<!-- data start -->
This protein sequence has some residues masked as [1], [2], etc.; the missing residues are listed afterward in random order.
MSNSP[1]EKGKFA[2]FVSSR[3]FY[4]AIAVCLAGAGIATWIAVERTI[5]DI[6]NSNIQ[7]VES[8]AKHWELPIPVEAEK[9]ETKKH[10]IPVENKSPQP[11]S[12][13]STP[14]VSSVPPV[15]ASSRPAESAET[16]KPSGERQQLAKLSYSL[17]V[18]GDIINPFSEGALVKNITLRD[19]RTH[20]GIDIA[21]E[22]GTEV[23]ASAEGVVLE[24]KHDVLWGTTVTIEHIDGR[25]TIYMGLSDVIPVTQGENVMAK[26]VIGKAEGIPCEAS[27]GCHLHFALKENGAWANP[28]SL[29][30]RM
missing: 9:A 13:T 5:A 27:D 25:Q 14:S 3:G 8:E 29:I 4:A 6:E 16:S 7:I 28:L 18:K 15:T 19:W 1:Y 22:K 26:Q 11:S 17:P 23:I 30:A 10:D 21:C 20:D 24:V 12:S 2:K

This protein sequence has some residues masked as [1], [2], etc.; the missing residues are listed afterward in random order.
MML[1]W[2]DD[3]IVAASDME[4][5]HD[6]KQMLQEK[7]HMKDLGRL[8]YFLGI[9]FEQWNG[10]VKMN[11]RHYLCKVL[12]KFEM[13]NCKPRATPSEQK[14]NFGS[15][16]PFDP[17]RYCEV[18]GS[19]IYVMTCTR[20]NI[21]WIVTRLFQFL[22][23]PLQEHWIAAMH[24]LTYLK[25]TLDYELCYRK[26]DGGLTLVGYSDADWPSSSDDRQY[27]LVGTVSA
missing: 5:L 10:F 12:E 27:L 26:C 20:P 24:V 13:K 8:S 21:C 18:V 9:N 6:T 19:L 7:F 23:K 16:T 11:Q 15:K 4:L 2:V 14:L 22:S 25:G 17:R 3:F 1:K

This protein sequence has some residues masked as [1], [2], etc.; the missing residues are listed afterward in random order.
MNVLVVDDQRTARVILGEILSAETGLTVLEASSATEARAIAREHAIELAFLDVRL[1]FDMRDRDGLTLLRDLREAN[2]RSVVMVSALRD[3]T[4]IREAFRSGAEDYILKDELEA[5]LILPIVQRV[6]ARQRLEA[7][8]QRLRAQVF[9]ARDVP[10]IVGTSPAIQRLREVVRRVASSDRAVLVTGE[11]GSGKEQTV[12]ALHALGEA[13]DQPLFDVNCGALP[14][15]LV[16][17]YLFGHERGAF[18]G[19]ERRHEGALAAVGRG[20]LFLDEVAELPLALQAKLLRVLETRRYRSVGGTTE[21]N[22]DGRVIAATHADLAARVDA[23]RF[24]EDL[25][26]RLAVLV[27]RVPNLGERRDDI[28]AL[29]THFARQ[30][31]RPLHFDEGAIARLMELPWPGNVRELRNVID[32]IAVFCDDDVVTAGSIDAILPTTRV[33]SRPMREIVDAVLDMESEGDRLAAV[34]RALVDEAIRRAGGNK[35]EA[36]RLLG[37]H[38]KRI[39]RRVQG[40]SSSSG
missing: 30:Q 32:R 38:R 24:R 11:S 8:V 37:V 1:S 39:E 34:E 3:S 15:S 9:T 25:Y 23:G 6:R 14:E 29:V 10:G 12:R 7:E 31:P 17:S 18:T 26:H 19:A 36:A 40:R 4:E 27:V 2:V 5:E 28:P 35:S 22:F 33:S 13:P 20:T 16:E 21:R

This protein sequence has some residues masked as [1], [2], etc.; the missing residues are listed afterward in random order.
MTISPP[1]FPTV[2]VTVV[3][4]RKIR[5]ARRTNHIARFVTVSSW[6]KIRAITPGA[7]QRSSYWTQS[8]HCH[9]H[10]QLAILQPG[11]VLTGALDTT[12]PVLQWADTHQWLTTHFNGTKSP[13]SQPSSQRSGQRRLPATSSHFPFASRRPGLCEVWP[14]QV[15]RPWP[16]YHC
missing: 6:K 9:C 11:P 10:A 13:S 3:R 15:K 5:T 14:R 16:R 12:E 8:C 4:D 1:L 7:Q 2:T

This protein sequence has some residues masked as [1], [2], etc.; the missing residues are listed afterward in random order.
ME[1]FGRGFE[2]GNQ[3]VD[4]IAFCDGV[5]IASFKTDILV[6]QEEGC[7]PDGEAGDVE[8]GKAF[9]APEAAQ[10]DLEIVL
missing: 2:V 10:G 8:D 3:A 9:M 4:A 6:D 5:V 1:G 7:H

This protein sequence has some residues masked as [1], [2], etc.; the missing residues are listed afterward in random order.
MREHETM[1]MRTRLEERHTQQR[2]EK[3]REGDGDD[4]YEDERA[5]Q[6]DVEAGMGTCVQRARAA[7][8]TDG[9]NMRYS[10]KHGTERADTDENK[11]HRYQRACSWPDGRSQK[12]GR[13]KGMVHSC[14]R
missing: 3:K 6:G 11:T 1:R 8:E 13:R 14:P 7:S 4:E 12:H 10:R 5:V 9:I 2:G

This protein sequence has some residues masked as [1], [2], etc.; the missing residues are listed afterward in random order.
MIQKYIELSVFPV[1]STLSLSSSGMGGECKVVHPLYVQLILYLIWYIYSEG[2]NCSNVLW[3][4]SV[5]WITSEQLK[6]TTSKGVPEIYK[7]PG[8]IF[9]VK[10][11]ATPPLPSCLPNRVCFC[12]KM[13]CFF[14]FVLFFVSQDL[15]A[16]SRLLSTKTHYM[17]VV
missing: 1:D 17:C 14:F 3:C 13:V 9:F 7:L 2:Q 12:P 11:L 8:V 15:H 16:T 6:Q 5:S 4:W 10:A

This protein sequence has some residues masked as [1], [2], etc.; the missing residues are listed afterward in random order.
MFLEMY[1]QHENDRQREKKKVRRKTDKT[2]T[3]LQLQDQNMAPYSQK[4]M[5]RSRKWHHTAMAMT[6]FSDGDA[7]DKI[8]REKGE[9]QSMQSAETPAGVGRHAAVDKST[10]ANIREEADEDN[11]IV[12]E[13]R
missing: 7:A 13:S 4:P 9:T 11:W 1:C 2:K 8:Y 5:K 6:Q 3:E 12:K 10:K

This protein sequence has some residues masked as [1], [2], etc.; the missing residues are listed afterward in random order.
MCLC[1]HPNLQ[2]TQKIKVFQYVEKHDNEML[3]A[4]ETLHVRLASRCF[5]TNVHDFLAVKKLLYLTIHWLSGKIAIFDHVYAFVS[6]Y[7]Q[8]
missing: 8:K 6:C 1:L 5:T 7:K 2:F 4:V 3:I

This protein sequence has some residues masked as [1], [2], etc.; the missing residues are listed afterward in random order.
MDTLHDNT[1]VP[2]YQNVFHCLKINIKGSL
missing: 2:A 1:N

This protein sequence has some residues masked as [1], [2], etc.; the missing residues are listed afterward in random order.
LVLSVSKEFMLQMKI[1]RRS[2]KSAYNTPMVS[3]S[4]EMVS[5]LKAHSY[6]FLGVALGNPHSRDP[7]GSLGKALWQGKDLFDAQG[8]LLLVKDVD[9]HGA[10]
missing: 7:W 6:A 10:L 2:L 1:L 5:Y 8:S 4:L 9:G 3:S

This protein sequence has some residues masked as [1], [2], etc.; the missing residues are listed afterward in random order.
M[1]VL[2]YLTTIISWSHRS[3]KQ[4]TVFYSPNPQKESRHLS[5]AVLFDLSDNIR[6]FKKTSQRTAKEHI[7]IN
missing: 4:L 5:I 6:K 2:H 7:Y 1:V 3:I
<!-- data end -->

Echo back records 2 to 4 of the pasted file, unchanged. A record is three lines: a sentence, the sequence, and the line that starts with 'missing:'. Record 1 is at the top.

This protein sequence has some residues masked as [1], [2], etc.; the missing residues are listed afterward in random order.
MML[1]W[2]DD[3]IVAASDME[4][5]HD[6]KQMLQEK[7]HMKDLGRL[8]YFLGI[9]FEQWNG[10]VKMN[11]RHYLCKVL[12]KFEM[13]NCKPRATPSEQK[14]NFGS[15][16]PFDP[17]RYCEV[18]GS[19]IYVMTCTR[20]NI[21]WIVTRLFQFL[22][23]PLQEHWIAAMH[24]LTYLK[25]TLDYELCYRK[26]DGGLTLVGYSDADWPSSSDDRQY[27]LVGTVSA
missing: 5:L 10:F 12:E 27:L 26:C 20:P 24:V 13:K 8:S 21:C 18:V 9:N 6:T 19:L 7:F 23:K 16:T 11:Q 15:K 4:L 2:V 14:L 22:S 25:G 17:R 3:F 1:K

This protein sequence has some residues masked as [1], [2], etc.; the missing residues are listed afterward in random order.
MNVLVVDDQRTARVILGEILSAETGLTVLEASSATEARAIAREHAIELAFLDVRL[1]FDMRDRDGLTLLRDLREAN[2]RSVVMVSALRD[3]T[4]IREAFRSGAEDYILKDELEA[5]LILPIVQRV[6]ARQRLEA[7][8]QRLRAQVF[9]ARDVP[10]IVGTSPAIQRLREVVRRVASSDRAVLVTGE[11]GSGKEQTV[12]ALHALGEA[13]DQPLFDVNCGALP[14][15]LV[16][17]YLFGHERGAF[18]G[19]ERRHEGALAAVGRG[20]LFLDEVAELPLALQAKLLRVLETRRYRSVGGTTE[21]N[22]DGRVIAATHADLAARVDA[23]RF[24]EDL[25][26]RLAVLV[27]RVPNLGERRDDI[28]AL[29]THFARQ[30][31]RPLHFDEGAIARLMELPWPGNVRELRNVID[32]IAVFCDDDVVTAGSIDAILPTTRV[33]SRPMREIVDAVLDMESEGDRLAAV[34]RALVDEAIRRAGGNK[35]EA[36]RLLG[37]H[38]KRI[39]RRVQG[40]SSSSG
missing: 30:Q 32:R 38:R 24:R 11:S 8:V 37:V 1:S 39:E 34:E 3:S 15:S 9:T 25:Y 23:G 6:R 14:E 29:V 10:G 12:R 7:E 31:P 17:S 18:T 26:H 19:A 36:A 40:R 4:E 27:V 2:V 5:E 28:P 35:S 22:F 33:S 13:P 20:T 16:E 21:R

This protein sequence has some residues masked as [1], [2], etc.; the missing residues are listed afterward in random order.
MTISPP[1]FPTV[2]VTVV[3][4]RKIR[5]ARRTNHIARFVTVSSW[6]KIRAITPGA[7]QRSSYWTQS[8]HCH[9]H[10]QLAILQPG[11]VLTGALDTT[12]PVLQWADTHQWLTTHFNGTKSP[13]SQPSSQRSGQRRLPATSSHFPFASRRPGLCEVWP[14]QV[15]RPWP[16]YHC
missing: 6:K 9:C 11:P 10:A 13:S 3:R 15:K 5:T 14:R 16:R 12:E 8:C 4:D 1:L 7:Q 2:T